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Google Drive and Google Photos are two essential applications widely utilized by the majority of Google users. These applications draw from a shared free storage quota of 15 GB, which is allocated among various Google services, including Gmail, Drive, and Photos. However, Google Drive and Photos are typically the biggest consumers of this storage space. While Photos exclusively handles images and videos, Drive offers greater flexibility by accommodating a wide range of file formats, including images, audio, documents, applications, zipped files, and more. Additionally, Drive allows users to create or upload entire folders, even if they contain a substantial number of files.
From a technical standpoint, these two applications exhibit notable distinctions. To enhance your data management skills, it is imperative to familiarize yourself with the fundamental aspects of each application.
Google Photos stands as a versatile image storage and sharing platform, seamlessly synchronizing your photos across all your devices, including computers, Android, and iOS devices, as long as you’re logged into your Google account. This synchronization is made possible by securely storing all your images and videos in the cloud, allowing each device to access and display data directly from this central repository. Boasting a range of robust features, Google Photos emerges as the ultimate tool for effectively managing and organizing your precious images and videos.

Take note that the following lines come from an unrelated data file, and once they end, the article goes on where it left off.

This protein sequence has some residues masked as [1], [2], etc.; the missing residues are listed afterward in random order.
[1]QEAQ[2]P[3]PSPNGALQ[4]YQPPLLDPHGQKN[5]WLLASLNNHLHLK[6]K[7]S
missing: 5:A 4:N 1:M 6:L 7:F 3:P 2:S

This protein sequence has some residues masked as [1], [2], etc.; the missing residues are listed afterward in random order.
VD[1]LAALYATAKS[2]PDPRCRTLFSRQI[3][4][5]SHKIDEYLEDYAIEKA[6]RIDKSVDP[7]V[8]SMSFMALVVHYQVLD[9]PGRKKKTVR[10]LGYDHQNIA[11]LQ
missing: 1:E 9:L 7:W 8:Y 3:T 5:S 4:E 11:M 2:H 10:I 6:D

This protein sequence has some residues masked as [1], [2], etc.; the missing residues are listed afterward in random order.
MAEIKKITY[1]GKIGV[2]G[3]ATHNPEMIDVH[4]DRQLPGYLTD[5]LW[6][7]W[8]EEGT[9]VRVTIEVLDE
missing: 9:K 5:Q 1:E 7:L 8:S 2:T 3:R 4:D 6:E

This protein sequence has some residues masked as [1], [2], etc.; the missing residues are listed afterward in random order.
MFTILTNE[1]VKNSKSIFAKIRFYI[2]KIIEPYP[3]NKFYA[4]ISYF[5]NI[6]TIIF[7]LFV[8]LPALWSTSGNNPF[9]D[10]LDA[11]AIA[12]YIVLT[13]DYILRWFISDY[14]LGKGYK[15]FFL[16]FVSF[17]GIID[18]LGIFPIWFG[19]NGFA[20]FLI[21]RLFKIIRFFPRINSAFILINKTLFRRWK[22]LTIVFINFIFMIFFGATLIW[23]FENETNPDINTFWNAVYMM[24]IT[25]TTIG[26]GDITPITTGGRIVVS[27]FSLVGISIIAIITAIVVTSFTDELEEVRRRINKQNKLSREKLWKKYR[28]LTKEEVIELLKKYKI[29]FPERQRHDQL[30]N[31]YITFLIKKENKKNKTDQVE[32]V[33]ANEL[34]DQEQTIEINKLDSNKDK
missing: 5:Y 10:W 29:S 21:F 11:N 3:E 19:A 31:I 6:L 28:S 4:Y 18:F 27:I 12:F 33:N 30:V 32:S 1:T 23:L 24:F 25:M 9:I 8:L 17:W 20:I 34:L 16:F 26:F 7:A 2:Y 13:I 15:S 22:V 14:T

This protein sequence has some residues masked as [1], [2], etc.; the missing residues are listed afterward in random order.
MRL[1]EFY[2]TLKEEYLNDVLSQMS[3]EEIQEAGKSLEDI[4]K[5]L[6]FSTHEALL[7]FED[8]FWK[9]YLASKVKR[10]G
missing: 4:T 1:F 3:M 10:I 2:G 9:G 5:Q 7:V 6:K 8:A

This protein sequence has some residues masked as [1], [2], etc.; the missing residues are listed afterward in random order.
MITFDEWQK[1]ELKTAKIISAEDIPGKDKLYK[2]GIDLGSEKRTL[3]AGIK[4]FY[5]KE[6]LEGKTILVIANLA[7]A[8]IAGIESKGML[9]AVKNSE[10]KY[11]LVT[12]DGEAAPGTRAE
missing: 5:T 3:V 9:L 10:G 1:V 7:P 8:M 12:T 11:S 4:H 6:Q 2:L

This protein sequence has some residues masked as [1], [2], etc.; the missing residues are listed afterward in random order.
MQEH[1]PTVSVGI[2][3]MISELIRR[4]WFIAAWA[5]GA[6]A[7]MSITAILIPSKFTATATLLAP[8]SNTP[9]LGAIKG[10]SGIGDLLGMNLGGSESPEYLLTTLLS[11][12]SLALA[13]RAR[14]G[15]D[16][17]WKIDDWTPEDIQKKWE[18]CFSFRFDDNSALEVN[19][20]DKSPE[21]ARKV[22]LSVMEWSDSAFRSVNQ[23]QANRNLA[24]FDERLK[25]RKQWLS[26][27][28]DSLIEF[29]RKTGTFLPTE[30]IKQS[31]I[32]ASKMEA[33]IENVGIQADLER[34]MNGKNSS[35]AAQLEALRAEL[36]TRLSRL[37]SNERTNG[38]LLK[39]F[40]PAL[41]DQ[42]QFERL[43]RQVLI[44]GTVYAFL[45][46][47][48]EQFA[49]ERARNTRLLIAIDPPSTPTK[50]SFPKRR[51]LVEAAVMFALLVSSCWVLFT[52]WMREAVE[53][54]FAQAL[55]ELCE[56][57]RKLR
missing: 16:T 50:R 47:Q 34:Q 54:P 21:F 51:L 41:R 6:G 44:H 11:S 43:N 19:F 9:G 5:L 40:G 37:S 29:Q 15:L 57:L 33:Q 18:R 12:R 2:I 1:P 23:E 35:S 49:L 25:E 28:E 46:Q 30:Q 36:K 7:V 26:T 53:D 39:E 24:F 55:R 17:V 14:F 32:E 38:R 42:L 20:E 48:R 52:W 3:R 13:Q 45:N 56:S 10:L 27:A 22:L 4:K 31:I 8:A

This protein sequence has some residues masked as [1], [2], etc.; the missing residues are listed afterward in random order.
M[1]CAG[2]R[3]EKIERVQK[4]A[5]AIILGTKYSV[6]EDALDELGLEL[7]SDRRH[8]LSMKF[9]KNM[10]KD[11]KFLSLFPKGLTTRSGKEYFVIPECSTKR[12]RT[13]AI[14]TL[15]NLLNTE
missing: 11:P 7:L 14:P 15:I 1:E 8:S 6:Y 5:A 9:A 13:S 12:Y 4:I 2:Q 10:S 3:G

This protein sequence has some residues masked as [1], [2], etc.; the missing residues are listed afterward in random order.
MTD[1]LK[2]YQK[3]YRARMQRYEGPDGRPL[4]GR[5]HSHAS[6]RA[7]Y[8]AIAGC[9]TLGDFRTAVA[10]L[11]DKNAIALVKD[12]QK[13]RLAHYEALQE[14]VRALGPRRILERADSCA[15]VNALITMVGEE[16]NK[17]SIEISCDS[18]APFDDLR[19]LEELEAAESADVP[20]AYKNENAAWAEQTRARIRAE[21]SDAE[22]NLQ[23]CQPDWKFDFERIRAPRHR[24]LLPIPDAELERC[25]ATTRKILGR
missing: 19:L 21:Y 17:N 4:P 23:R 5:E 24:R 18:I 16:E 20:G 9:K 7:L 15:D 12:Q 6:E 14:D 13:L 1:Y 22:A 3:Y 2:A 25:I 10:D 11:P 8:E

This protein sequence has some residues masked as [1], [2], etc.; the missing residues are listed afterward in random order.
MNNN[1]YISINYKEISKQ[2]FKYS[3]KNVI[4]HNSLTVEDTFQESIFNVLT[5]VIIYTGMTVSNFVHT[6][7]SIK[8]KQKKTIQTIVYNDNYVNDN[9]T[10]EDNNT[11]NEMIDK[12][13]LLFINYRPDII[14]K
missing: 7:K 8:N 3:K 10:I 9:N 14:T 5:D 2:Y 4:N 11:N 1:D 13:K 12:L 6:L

Google Drive offers unparalleled flexibility for cloud storage through its intuitive user interface, allowing users to effortlessly store numerous files and folders. Users have the ability to upload files and folders, as well as create new documents, spreadsheets, presentations, forms, maps, drawings, and more. For those who opt for a Google One subscription, storage capacity receives a significant expansion, enabling the storage of even more data within Google Drive. In the absence of a subscription, users can safeguard their Google Drive data by backup Google Drive data to exchange hard drive
Prior to June 1, 2021, Google Photos and Drive generously offered unlimited storage for high-resolution photos and videos. However, a significant shift in Google’s storage policy occurred on that date. Consequently, all such media will now count against your complimentary 15 GB storage allotment, causing it to fill up rather swiftly. In the event that your storage capacity reaches its limit, Google will prevent you from uploading additional content.
To free up additional storage space on Google Drive, consider utilizing the Kernel Google Drive Backup software. This tool facilitates the seamless transfer of your data to offline folders on your computer, without compromising the integrity of your files. It comprehensively handles various file types while ensuring their preservation.